Watching vultures coming in to land at Vul Pro’s restaurant, you start to appreciate what skilled flyers they are.
Watching their wing feathers flare on one side while the curve the wing more on the other to change direction, slowing right down to check their specific landing spot or changing their minds and soaring off again.
Relatively speaking, it appears that the leap and subsequent gliding is easy for them, the difficulty and challenge occurs when they need to get back onto the cliff.
This takes more, skill maneuverability and stamina, and is often the reason that we find so many grounded young fledglings, a bit like us learning to drive, they have the forwards part down pat, but the parking skills are sadly lacking.
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w=660&h=371 660w, https://vulprokidscorner.files.wordpress.com/2016/05/chick-with-wings-out.jpg? w=150&h=84 150w, https://vulprokidscorner.files.wordpress.com/2016/05/chick-with-wings-out.jpg? w=300&h=169 300w, https://vulprokidscorner.files.wordpress.com/2016/05/chick-with-wings-out.jpg? w=768&h=432 768w, https://vulprokidscorner.files.wordpress.com/2016/05/841w" sizes="(max-width: 660px) 100vw, 660px" / Vultures are big heavy birds that can look quite comical with their funny hopping walk on the ground.
Watch them in the air and it is a completely different picture, graceful, powerful and free they can soar and glide for hours as they ride the thermals searching for food.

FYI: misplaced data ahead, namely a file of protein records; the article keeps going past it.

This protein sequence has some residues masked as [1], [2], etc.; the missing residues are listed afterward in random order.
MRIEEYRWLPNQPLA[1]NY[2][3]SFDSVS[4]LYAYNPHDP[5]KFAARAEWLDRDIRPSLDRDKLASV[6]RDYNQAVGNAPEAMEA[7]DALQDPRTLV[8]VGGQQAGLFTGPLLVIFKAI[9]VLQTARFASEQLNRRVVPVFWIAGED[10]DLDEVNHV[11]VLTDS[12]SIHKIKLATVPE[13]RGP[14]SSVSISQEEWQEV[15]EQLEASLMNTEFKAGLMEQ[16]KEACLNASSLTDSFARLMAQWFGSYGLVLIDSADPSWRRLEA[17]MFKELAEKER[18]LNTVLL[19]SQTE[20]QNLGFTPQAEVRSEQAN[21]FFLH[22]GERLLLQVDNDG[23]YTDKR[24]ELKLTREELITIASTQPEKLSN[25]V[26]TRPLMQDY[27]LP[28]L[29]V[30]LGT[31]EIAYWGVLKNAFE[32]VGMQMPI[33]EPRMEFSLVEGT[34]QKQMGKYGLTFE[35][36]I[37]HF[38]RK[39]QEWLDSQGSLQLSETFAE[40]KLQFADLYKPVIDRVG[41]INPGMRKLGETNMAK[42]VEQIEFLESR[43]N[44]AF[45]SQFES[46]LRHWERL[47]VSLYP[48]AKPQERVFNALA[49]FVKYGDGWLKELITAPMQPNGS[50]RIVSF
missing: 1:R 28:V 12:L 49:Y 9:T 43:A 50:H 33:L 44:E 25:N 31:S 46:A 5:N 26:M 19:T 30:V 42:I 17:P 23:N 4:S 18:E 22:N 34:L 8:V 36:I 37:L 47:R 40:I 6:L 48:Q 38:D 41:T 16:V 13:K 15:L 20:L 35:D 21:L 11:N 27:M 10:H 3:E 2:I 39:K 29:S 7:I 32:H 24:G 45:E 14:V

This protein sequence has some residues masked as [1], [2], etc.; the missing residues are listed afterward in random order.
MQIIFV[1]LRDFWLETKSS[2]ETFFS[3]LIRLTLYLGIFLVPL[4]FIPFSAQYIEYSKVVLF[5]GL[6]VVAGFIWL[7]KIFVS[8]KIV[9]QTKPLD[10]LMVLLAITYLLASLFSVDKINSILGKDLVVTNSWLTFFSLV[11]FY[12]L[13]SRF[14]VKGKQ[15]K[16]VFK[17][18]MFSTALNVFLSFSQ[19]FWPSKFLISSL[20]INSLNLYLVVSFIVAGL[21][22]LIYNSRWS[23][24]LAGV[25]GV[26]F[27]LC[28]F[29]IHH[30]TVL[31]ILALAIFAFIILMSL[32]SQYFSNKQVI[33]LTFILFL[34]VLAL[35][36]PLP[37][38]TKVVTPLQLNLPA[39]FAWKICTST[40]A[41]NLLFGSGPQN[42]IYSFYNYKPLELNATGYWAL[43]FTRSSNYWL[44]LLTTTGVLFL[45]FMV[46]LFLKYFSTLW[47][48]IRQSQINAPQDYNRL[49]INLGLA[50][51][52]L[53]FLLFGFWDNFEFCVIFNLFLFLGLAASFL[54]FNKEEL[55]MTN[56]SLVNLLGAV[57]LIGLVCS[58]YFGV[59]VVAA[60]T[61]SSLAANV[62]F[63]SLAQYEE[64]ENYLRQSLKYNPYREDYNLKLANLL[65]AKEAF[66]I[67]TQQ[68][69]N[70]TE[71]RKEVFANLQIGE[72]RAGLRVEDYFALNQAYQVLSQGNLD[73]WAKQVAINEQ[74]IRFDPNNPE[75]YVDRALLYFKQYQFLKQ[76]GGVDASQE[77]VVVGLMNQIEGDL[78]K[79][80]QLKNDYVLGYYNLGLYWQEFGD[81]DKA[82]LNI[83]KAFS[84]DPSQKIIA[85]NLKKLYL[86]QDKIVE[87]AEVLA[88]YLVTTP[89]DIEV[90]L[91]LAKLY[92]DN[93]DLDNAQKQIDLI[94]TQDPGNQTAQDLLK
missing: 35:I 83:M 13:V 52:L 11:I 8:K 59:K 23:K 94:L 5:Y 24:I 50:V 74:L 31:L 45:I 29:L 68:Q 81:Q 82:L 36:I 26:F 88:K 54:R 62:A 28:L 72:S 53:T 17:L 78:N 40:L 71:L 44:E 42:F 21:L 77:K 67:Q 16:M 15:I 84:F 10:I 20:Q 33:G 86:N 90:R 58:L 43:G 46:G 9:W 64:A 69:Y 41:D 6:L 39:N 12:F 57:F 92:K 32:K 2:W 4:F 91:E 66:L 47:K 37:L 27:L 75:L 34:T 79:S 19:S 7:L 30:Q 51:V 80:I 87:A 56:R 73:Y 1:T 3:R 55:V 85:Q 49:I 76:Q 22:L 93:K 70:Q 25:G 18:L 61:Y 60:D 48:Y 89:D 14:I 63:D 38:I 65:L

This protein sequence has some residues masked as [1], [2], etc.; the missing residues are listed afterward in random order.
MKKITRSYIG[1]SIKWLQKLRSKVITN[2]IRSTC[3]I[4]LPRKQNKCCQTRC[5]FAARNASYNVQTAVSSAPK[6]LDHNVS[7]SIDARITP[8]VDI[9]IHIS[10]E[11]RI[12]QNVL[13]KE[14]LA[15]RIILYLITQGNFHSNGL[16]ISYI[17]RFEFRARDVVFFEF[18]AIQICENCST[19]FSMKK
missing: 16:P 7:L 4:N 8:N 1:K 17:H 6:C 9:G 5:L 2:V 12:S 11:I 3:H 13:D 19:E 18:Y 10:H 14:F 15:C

Vultures are very sociable in their colonies, but when it comes to pairing up and breeding, they mate for life.
There are also reports of parents who” kick” the fledgling out of the nest; this may involve stopping feeding the chick or not allowing the chick to roost on their ledge as well as the literal kick out the nest.
This is nature’s way of making sure that the parents are able to hatch their next egg and raise the next chick.
Vulture chicks are often seen practicing flapping their wings while they are on their nest ledges, sometimes flapping so hard that they lift off the ledge a little bit.
When the wind picks up they open their wings to feel the wind through them – this may be a way of learning how to feel and use the wind when they do fly.
Nature vs Nurture Birds are born with the instinct to fly; they do still have to learn the mechanics of it though, a little like our parents helping us learn to walk.